Disclaimer: Hackers are making a huge difference in Uganda but we are certainly not alone in this effort. Read on for the whole story.

When I witnessed the fire that destroyed twenty-six homes a stones throw from where we live in Jinja Uganda, my heart sank. I felt hopeless.

As we mobilized with donations from the hacker community to feed the victims who had lost everything, I began to feel hope.

But we couldn’t sustain the food program forever so we started looking for a longer-term solution. We started investigating options for rebuilding.

Yesterday afternoon I was really questioning why in the world I got involved in this. The food money was running low, and the estimate for the poles (which represented the very beginning phase of the construction) was around $1000. That meant we were $1000 from even beginning to help the victims with their long term needs. Less than a week into this project I was already discouraged and the blessing of the food program already seemed inconsequential because it wasn’t sustainable.

I should have had more faith. Really.

In the span of twelve hours, the hacker community responded and we tripled our financial need for the poles!

I had to check and recheck my math because I couldn’t believe it. The math was right, and just like that I witnessed a miracle. I should have more faith. I say that a lot.

After nearly 25 donations ranging from $5 to $1,000, the hacker community stood in the gap once again for the people of Uganda.

Today has already been a really busy day. We met with Grace, a carpenter recommended by Jessie and David and Edmond, a carpenter and engineer recommended by Barb, and we planned out the acquisition of the poles. We sat down and drew up a list of all the other materials needed to rebuild the village (excluding the lumber and iron roof sheets which may be donated) and the total for everything including the poles cost around $1,500.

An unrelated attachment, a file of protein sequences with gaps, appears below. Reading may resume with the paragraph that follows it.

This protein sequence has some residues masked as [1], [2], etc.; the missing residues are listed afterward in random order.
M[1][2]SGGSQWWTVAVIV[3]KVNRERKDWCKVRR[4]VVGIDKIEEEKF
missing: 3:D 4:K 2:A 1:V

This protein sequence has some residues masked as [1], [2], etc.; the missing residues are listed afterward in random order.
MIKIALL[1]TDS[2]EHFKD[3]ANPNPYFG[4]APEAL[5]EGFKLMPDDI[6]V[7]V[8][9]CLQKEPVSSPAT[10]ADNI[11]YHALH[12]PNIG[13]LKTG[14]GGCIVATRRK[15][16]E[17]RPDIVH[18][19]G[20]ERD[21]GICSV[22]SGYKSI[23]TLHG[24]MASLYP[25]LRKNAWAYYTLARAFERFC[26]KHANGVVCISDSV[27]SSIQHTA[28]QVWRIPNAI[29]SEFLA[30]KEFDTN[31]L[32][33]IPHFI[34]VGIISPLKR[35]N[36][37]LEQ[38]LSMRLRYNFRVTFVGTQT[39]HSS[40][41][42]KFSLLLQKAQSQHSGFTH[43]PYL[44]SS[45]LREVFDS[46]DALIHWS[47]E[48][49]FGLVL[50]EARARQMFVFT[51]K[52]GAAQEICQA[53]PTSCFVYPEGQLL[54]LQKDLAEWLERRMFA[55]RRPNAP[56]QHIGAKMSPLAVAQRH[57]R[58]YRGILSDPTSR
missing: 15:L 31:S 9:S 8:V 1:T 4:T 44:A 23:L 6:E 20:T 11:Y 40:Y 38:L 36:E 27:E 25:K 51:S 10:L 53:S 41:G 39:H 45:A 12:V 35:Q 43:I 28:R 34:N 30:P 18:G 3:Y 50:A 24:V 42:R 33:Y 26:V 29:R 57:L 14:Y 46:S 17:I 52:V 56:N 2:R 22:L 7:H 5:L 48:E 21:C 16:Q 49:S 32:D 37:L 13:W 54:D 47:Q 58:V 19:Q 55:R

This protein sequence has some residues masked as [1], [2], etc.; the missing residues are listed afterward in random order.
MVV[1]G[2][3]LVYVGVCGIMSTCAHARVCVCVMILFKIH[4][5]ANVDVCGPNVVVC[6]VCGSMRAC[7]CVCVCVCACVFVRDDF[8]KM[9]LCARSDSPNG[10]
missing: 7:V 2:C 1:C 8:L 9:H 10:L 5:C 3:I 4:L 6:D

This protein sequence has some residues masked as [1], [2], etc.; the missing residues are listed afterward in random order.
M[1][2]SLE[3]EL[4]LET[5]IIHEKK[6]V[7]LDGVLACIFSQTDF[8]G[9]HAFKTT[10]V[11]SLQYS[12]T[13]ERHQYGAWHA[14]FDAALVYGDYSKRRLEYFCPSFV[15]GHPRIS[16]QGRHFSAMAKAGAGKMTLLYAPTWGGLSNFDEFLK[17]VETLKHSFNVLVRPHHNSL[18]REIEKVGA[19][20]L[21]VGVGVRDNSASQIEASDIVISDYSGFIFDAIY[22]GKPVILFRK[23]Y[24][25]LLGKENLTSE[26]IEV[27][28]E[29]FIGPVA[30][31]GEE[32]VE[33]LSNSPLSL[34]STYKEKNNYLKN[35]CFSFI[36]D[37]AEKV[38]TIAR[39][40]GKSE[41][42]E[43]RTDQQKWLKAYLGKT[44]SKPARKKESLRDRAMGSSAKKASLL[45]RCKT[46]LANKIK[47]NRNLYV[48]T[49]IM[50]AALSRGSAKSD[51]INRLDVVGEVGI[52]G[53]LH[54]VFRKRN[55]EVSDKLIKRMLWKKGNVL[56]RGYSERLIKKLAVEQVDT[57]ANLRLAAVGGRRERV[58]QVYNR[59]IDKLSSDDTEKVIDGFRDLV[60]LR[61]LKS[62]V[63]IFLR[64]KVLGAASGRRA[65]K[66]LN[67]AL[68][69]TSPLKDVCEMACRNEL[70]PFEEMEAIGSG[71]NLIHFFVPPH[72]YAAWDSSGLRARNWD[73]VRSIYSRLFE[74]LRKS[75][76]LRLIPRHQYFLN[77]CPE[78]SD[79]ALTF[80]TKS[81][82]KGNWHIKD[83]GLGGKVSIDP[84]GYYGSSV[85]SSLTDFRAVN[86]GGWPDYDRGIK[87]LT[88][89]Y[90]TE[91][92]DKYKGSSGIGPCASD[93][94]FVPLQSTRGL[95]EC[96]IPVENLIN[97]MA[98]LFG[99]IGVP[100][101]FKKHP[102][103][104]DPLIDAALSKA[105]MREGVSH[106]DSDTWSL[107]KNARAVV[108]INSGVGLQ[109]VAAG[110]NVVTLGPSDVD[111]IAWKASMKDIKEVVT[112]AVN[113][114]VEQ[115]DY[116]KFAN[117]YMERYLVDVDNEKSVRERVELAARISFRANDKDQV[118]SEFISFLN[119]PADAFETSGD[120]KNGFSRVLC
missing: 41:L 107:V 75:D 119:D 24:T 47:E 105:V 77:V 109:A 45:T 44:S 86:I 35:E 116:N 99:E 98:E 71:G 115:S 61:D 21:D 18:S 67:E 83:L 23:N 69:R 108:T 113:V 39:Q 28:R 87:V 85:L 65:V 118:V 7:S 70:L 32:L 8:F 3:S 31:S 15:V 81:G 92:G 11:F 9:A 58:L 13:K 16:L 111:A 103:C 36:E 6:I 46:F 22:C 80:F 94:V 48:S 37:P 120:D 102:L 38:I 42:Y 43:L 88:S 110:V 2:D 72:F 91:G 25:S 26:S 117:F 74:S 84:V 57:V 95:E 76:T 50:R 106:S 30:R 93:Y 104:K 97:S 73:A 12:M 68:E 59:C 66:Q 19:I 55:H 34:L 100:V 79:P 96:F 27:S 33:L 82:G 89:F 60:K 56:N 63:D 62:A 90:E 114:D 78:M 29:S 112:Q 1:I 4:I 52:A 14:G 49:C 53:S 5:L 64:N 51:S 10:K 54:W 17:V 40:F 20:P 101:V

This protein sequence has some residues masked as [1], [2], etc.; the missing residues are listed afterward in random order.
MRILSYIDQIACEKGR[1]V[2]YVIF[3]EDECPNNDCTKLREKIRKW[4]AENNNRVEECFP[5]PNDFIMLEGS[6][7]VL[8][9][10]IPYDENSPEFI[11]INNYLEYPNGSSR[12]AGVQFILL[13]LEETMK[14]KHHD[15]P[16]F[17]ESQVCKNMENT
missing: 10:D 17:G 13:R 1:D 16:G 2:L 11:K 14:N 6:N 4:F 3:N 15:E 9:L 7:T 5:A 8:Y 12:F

This includes hammers, saws, pangas (machetes one for each home to be used as a cutting tool and for defense), nails, plywood, hinges and latches for doors, etc.

I put a rather sensational, exclusive-sounding title on this post. But I want to be perfectly clear: this is a group effort.

– HFC donors have provided the majority of the funds.
– Local missionaries from so many organizations have tirelessly provided labor, funds, household items, transportation and support.
– Ugandan tradesmen are working very hard gathering materials and their skills and effort will be critical as they oversee the building phase.
– Calvary Chapel staff has donated their compound and their staff has been working tirelessly cooking, distributing food and working as liaisons to the community.
– Jessie Rich from Calvary has put in countless hours on this project. His construction experience is invaluable and his connection and interface to the community has made a real difference. I’m really enjoying working with him. He’s been here in Uganda for 14 years and his experience is invaluable. I’m learning so much.

This thing is really coming together. We are actually rebuilding a village. Crazy!

Thank you all for your donations. Big and small, each one is making a huge difference.

I’m also proud to say that the overhead on this project is near-zero. Other than PayPal and ATM transaction fees, all the donation money is going right into rebuilding the homes, stocking them and feeding the owners. Thanks again everyone. This really is a miracle.